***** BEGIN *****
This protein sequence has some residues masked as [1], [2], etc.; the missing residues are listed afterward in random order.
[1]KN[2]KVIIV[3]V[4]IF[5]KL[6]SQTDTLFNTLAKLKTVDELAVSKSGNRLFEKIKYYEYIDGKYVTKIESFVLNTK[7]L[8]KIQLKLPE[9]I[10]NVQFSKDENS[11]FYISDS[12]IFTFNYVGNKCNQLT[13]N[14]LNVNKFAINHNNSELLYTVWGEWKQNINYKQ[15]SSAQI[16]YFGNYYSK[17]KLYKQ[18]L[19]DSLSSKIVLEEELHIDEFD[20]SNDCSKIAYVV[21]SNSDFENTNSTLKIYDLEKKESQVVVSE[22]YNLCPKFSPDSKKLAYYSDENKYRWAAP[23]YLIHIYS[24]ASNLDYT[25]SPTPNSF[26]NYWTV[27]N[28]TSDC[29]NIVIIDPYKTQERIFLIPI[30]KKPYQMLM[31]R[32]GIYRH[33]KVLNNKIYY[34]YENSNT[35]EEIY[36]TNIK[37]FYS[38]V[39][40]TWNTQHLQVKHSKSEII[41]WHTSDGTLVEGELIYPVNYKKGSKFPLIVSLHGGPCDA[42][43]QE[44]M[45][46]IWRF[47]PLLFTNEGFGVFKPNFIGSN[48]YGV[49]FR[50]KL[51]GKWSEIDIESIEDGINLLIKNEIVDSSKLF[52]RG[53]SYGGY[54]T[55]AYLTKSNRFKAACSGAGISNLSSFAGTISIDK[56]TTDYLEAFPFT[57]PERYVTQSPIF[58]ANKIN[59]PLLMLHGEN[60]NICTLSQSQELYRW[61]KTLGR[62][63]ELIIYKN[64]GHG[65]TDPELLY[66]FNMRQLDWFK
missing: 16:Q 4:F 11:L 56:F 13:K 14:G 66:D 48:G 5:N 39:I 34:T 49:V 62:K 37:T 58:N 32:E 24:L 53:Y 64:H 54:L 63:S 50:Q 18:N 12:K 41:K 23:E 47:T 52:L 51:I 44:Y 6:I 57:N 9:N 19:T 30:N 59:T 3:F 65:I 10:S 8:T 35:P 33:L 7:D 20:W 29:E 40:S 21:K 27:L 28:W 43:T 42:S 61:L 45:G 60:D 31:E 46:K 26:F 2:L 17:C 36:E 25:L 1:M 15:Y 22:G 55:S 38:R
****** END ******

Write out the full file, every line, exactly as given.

This protein sequence has some residues masked as [1], [2], etc.; the missing residues are listed afterward in random order.
[1]KN[2]KVIIV[3]V[4]IF[5]KL[6]SQTDTLFNTLAKLKTVDELAVSKSGNRLFEKIKYYEYIDGKYVTKIESFVLNTK[7]L[8]KIQLKLPE[9]I[10]NVQFSKDENS[11]FYISDS[12]IFTFNYVGNKCNQLT[13]N[14]LNVNKFAINHNNSELLYTVWGEWKQNINYKQ[15]SSAQI[16]YFGNYYSK[17]KLYKQ[18]L[19]DSLSSKIVLEEELHIDEFD[20]SNDCSKIAYVV[21]SNSDFENTNSTLKIYDLEKKESQVVVSE[22]YNLCPKFSPDSKKLAYYSDENKYRWAAP[23]YLIHIYS[24]ASNLDYT[25]SPTPNSF[26]NYWTV[27]N[28]TSDC[29]NIVIIDPYKTQERIFLIPI[30]KKPYQMLM[31]R[32]GIYRH[33]KVLNNKIYY[34]YENSNT[35]EEIY[36]TNIK[37]FYS[38]V[39][40]TWNTQHLQVKHSKSEII[41]WHTSDGTLVEGELIYPVNYKKGSKFPLIVSLHGGPCDA[42][43]QE[44]M[45][46]IWRF[47]PLLFTNEGFGVFKPNFIGSN[48]YGV[49]FR[50]KL[51]GKWSEIDIESIEDGINLLIKNEIVDSSKLF[52]RG[53]SYGGY[54]T[55]AYLTKSNRFKAACSGAGISNLSSFAGTISIDK[56]TTDYLEAFPFT[57]PERYVTQSPIF[58]ANKIN[59]PLLMLHGEN[60]NICTLSQSQELYRW[61]KTLGR[62][63]ELIIYKN[64]GHG[65]TDPELLY[66]FNMRQLDWFK
missing: 16:Q 4:F 11:L 56:F 13:K 14:G 66:D 48:G 5:N 39:I 34:T 49:V 62:K 37:T 58:N 32:E 24:L 53:Y 64:H 54:L 63:S 50:Q 18:N 12:K 41:K 23:E 47:T 52:L 51:I 44:Y 6:I 57:N 9:N 19:T 30:N 59:T 3:F 65:I 10:S 8:T 35:P 33:L 7:D 20:W 29:E 40:S 21:K 27:L 28:W 43:T 42:S 61:L 45:G 60:D 31:E 46:K 26:F 2:L 17:C 36:E 25:L 1:M 15:Y 22:G 55:S 38:R